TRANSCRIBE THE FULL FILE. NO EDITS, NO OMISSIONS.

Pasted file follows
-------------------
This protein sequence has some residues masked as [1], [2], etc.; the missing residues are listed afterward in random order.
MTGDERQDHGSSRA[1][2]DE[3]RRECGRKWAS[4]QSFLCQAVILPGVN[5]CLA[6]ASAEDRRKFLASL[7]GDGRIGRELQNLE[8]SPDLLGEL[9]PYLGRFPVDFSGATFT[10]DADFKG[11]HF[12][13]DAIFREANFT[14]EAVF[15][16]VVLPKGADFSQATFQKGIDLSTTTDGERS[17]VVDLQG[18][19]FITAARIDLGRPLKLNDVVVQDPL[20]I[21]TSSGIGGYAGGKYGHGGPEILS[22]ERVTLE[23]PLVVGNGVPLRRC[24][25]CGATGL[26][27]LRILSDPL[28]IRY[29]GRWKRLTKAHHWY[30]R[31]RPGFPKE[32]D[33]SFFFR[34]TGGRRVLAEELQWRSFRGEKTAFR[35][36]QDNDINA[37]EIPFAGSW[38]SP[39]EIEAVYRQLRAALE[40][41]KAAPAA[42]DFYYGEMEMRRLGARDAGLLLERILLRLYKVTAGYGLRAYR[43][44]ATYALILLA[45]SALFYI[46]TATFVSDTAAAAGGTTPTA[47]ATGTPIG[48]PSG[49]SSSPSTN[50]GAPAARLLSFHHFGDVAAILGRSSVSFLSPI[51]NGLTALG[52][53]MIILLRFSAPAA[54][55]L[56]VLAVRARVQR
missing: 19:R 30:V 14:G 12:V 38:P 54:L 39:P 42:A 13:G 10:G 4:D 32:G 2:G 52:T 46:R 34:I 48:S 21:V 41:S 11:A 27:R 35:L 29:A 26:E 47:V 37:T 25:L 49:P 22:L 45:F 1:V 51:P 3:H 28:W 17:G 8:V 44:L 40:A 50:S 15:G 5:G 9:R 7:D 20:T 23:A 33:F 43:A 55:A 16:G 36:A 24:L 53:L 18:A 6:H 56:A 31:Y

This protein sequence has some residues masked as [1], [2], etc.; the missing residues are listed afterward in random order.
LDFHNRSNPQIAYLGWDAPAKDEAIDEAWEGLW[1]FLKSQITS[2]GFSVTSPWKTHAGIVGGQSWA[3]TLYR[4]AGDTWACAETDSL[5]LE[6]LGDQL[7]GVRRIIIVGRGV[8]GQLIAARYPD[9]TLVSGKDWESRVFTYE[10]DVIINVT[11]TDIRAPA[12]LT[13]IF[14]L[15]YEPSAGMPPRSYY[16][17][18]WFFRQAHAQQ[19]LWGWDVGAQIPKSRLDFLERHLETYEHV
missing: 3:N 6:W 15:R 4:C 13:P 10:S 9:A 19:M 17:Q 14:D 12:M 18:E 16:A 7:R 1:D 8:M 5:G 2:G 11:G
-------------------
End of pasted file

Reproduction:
This protein sequence has some residues masked as [1], [2], etc.; the missing residues are listed afterward in random order.
MTGDERQDHGSSRA[1][2]DE[3]RRECGRKWAS[4]QSFLCQAVILPGVN[5]CLA[6]ASAEDRRKFLASL[7]GDGRIGRELQNLE[8]SPDLLGEL[9]PYLGRFPVDFSGATFT[10]DADFKG[11]HF[12][13]DAIFREANFT[14]EAVF[15][16]VVLPKGADFSQATFQKGIDLSTTTDGERS[17]VVDLQG[18][19]FITAARIDLGRPLKLNDVVVQDPL[20]I[21]TSSGIGGYAGGKYGHGGPEILS[22]ERVTLE[23]PLVVGNGVPLRRC[24][25]CGATGL[26][27]LRILSDPL[28]IRY[29]GRWKRLTKAHHWY[30]R[31]RPGFPKE[32]D[33]SFFFR[34]TGGRRVLAEELQWRSFRGEKTAFR[35][36]QDNDINA[37]EIPFAGSW[38]SP[39]EIEAVYRQLRAALE[40][41]KAAPAA[42]DFYYGEMEMRRLGARDAGLLLERILLRLYKVTAGYGLRAYR[43][44]ATYALILLA[45]SALFYI[46]TATFVSDTAAAAGGTTPTA[47]ATGTPIG[48]PSG[49]SSSPSTN[50]GAPAARLLSFHHFGDVAAILGRSSVSFLSPI[51]NGLTALG[52][53]MIILLRFSAPAA[54][55]L[56]VLAVRARVQR
missing: 19:R 30:V 14:G 12:V 38:P 54:L 39:P 42:A 13:G 10:G 4:D 32:G 2:G 52:T 46:R 34:I 48:S 21:V 41:S 11:A 27:R 35:L 29:A 26:E 47:V 37:T 25:L 49:P 22:L 45:F 1:V 51:P 3:H 28:W 17:G 8:V 44:L 40:A 50:S 15:G 5:G 9:R 7:D 20:T 23:A 33:F 43:A 55:A 16:G 36:A 24:L 53:L 18:A 6:H 56:A 31:Y

This protein sequence has some residues masked as [1], [2], etc.; the missing residues are listed afterward in random order.
LDFHNRSNPQIAYLGWDAPAKDEAIDEAWEGLW[1]FLKSQITS[2]GFSVTSPWKTHAGIVGGQSWA[3]TLYR[4]AGDTWACAETDSL[5]LE[6]LGDQL[7]GVRRIIIVGRGV[8]GQLIAARYPD[9]TLVSGKDWESRVFTYE[10]DVIINVT[11]TDIRAPA[12]LT[13]IF[14]L[15]YEPSAGMPPRSYY[16][17][18]WFFRQAHAQQ[19]LWGWDVGAQIPKSRLDFLERHLETYEHV
missing: 3:N 6:W 15:R 4:C 13:P 10:S 9:A 19:M 17:Q 14:D 12:M 18:E 16:A 7:R 1:D 8:M 5:G 2:G 11:G